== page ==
American International College’s (AIC) Post-Professional Occupational Therapy Doctorate program (OTD), approved by the New England Commission of Higher Education, was developed in response to the projected workforce demand for occupational therapists, the current and projected shortage of doctorally prepared faculty in occupational therapy programs, and the desire for the profession to advance the educational preparation of occupational therapists.
Obtaining a post-professional OTD from AIC will enable occupational therapists to advance their careers and become educators and leaders of their profession.
With a post-professional OTD, you will be able to contribute to the growth and advancement of the profession by educating the next generation of occupational therapists, enhancing the quality of care provided to the growing number of clients who will need OT services, and advocating for the profession.
Students explore learning theories and how theories of human learning and motivation can be applied to the instructional process. Model learning theories associated with behaviorism, cognitivism, and constructivism are reviewed and applied to creative learning and teaching experiences in the occupational therapy context.
Students examine, develop, and practice leadership in relation to the self, to the profession of occupational therapy, and to the wider contexts of health systems and communities, from the local to the global level.
Analysis of occupational therapy theory and its application to and influence on occupational therapy practice, education, and research.
Students explore quantitative and qualitative research designs, methodologies, research processes and products, and apply their knowledge to the development of a research proposal. Students explore options for potential research methods and ideas to implement in their own work settings.
Residency I: The purpose of this residency is for students to present, discuss and reflect on the scholarly work developed to date and analyze/critique others’ work and perspectives to continue to develop critical analysis and scholarship skills.
Occupational therapy models are examined and applied to address both community-based and population-based issues from a public health and occupation-based perspective, such as prevention and health promotions, aging in place, and others.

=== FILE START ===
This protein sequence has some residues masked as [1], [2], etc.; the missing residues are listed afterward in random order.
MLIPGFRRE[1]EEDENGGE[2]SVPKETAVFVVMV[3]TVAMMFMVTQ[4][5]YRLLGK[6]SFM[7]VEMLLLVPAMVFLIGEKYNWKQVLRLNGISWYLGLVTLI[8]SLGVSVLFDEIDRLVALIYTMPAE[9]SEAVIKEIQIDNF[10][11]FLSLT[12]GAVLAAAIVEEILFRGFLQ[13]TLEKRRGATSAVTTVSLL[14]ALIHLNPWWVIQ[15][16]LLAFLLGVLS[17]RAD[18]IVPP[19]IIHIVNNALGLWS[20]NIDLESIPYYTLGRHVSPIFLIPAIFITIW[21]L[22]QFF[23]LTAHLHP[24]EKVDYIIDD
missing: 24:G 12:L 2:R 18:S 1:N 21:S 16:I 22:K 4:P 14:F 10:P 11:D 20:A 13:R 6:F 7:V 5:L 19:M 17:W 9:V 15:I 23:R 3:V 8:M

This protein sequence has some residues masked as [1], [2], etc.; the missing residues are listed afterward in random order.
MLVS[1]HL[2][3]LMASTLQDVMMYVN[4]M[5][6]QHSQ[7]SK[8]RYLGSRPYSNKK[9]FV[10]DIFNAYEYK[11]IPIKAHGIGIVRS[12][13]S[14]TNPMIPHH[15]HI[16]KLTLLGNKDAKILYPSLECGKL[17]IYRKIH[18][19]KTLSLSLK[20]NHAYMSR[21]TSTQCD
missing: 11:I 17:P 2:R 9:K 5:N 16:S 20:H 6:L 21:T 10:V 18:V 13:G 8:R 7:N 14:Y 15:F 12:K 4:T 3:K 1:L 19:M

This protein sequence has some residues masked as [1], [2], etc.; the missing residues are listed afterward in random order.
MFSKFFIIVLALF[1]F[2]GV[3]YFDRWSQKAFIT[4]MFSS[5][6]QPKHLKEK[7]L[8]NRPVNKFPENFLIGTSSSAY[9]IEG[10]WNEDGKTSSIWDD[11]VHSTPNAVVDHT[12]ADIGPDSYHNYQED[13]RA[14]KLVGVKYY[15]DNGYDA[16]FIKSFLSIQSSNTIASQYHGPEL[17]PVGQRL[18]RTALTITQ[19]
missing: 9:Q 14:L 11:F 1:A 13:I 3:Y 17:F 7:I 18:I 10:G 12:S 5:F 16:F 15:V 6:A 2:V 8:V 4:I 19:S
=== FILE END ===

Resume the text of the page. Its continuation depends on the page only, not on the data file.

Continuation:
This course is a continuation of OT Research I. This course focuses on conducting the actual research planned in Research I and preparing to disseminate findings. Students enhance their knowledge of data analysis methods, both qualitative and quantitative.
This course is designed to advance occupational therapists’ knowledge regarding the important role law, ethics, and policy play in determining occupational therapy practice. Students develop/enhance skills to analyze political, legislative, legal, and ethical aspects of practice and broader public health issues. Examples of issues discussed include, reimbursement, workers’ compensation, the Americans with Disabilities Act, IDEA, privacy & confidentiality, guardianship, malpractice issues, regulatory reform and advanced directives, among others.
This course expands students’ knowledge of principles of evidence-based practice and policy, practice guidelines, and information utilization to promote evidence-based practice in clinical practice, education, research, and advocacy.
Residency II: Students will have the opportunity to share their research interests/projects and analyze/critique each other’s ideas/proposals, and reflect on their own learning to date within the context of occupational therapy practice, research, and education.
This course guides the doctoral student through the process of writing for publication. Students will begin with a rough draft they wish to develop into a manuscript to submit for publication. Each student will be assigned to a faculty who will mentor the learner through this process and work within a cluster of faculty and students to develop and review manuscripts.
This capstone course focuses on knowledge synthesis and application and not on instruction. In this capstone course, students synthesize what they have learned throughout the program, reflect on that knowledge, and apply it to a scholarly project. Students will complete their capstone project under the supervision of their capstone committee.
Residency III: Students will have the opportunity to share the outcomes of their capstone projects, lessons learned, and directions for future clinical research and scholarship to advance the profession. A key component of this last residency is the opportunity for students to discuss and reflect on their experiences in the program and new insights and perspectives they have gained, and provide input for program evaluation and improvement.
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